A British judge ruled this morning that Wikileaks founder Julian Assange must be extradited to Sweden to face questioning from prosecutors on allegations that he raped two women there last year. This ruling is likely to revive debates on the nature and merits of those allegations, a subject I’ve addressed at some length in this blog. Here’s a summary.
I first addressed the Assange rape allegations in an early-December post that attempted to separate out fact from fiction based on the limited information available at the time. In those posts I noted that “sex by surprise” isn’t a crime under Swedish law, and that Assange’s accusers alleged non-consensual acts which would, if proven, constitute sexual assault under any standard definition of the term. (In a follow-up post I addressed the question of his guilt or innocence, and the question of prosecutorial misconduct.)
In early January I discovered that one of Assange’s accusers had given an interview to the Swedish newspaper Aftonbladet last August — the only time either of the accusers has discussed the case at length in the press. I summarized that interview in this post, and later published its first-ever English-language translation.
Naomi Wolf has been one of Assange’s most prominent defenders, and she has consistently misrepresented the allegations against him. I first addressed those misrepresentations in this post about a Democracy Now television interview she gave in December. Later, I responded to Wolf’s argument that rape accusers’ names should be made public over their objections, addressed new oddities in an interview she gave on BBC radio, and fact-checked both a bizarre essay she wrote for Huffington Post in December and her later incomplete and dishonest “update” to that post.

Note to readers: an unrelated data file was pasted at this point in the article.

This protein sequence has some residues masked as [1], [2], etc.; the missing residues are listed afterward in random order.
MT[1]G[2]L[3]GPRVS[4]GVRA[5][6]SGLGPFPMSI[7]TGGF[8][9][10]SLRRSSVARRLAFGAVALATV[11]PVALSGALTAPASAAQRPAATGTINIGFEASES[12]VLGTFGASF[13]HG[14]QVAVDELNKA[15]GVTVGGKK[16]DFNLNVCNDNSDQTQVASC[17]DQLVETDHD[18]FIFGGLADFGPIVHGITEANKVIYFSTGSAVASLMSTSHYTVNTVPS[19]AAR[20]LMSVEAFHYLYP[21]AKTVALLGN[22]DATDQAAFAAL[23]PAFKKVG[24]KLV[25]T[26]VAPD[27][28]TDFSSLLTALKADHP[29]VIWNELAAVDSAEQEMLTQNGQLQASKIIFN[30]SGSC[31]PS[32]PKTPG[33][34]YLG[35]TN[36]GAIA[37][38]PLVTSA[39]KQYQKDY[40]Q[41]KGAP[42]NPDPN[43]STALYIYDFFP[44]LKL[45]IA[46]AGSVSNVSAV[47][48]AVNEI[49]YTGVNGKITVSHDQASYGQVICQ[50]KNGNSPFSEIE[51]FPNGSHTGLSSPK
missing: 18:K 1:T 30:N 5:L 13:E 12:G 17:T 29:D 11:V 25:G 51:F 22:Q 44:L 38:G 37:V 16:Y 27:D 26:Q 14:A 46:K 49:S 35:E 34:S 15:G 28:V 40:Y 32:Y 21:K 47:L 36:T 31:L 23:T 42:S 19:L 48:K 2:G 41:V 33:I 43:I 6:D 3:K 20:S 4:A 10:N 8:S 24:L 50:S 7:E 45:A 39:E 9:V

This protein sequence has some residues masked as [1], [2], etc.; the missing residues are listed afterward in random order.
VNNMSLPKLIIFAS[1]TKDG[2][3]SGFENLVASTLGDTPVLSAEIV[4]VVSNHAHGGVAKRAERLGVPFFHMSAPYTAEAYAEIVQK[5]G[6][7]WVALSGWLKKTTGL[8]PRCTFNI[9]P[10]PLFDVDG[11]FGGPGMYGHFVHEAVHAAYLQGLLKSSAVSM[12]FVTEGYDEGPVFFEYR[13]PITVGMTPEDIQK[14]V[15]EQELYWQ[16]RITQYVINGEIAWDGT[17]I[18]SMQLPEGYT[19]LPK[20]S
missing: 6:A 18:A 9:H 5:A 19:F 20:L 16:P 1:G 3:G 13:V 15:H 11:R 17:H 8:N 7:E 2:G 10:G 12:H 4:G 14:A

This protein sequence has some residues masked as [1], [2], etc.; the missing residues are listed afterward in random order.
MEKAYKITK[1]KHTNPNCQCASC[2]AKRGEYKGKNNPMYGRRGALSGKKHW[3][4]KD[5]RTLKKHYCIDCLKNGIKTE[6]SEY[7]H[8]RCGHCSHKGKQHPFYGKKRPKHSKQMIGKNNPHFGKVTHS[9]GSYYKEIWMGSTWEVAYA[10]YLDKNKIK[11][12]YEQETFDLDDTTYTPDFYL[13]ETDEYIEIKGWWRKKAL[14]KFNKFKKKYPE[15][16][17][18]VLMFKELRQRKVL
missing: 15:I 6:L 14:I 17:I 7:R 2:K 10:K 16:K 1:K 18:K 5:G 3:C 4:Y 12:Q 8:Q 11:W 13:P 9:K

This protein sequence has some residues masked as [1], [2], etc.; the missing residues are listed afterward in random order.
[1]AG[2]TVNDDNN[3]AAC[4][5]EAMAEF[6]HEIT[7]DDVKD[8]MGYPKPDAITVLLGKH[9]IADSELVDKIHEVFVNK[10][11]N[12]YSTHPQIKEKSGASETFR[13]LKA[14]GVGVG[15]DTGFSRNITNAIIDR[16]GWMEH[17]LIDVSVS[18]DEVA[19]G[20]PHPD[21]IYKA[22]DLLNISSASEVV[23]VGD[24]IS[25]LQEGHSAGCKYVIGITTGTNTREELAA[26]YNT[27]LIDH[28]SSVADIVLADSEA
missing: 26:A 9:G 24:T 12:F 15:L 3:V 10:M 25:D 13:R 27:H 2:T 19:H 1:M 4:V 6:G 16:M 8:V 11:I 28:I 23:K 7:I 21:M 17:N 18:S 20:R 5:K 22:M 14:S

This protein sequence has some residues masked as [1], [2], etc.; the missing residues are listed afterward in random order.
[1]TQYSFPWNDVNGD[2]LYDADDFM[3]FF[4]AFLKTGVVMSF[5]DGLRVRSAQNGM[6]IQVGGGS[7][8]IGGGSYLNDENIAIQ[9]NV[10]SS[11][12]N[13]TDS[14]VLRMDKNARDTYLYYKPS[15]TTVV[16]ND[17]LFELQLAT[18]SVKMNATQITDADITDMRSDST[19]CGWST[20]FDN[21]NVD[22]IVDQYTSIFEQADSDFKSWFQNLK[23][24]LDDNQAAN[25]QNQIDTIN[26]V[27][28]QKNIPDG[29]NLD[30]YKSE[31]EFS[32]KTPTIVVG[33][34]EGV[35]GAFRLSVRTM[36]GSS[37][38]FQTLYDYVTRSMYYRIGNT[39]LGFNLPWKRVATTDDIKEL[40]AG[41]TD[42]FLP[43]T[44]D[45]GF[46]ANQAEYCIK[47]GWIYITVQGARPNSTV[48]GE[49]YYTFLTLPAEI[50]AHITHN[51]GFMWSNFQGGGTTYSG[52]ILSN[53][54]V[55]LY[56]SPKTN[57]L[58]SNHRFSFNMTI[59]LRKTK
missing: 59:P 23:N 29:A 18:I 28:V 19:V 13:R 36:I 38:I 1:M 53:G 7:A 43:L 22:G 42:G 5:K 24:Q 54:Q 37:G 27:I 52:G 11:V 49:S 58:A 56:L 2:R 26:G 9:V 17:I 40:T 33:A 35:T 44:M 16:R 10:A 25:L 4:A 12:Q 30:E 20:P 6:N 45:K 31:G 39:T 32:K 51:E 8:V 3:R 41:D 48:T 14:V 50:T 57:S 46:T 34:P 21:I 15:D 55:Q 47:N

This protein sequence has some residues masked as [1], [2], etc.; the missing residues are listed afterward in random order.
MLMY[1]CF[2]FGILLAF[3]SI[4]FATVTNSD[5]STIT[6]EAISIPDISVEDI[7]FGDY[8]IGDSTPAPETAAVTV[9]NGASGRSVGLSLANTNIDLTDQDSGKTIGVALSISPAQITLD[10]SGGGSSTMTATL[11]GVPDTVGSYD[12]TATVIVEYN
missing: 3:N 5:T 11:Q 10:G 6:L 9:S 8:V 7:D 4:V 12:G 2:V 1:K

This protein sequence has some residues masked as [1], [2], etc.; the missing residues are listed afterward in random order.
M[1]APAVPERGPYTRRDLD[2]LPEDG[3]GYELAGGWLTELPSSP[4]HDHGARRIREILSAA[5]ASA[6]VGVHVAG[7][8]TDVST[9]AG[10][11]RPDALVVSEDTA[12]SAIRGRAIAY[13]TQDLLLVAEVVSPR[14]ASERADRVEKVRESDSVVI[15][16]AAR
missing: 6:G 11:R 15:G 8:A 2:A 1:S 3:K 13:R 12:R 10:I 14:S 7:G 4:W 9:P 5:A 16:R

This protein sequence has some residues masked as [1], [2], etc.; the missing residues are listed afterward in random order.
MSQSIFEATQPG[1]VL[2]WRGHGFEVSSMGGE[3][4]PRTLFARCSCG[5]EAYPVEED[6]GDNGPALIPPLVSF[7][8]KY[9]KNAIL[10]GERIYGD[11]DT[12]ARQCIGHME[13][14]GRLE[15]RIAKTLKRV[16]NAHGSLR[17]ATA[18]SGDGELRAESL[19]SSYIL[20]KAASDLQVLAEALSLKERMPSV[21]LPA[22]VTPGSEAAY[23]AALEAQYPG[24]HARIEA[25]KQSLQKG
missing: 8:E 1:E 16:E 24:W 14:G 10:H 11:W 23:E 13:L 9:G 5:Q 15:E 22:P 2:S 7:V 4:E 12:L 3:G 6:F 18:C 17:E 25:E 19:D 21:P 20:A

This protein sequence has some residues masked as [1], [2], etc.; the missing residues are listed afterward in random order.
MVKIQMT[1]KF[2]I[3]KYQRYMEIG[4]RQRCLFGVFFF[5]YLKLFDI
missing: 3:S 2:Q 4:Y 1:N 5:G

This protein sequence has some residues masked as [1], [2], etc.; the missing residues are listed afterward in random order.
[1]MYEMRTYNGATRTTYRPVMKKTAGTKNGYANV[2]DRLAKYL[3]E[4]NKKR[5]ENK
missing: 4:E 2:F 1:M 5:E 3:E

I’ve also discussed the “honeypot” theory that Assange’s accusers were in the pay of the CIA or Karl Rove, and defended the journalistic practice of not naming rape accusers even when those names are readily available on the internet.
Oof. That’s a lot. By now some of you may be wondering why a blog called “Student Activism” has devoted so much energy to a story that’s not directly related to the campus. The short answer is that sexual assault policy is an important campus issue, and that I originally saw this case as a mechanism for addressing issues that have direct campus relevance. The slightly longer answer is that once I started writing about the case, I realized that there were a lot of misrepresentations and misunderstandings floating around, and didn’t want to let them stand unanswered when I could pitch in and help clear them up.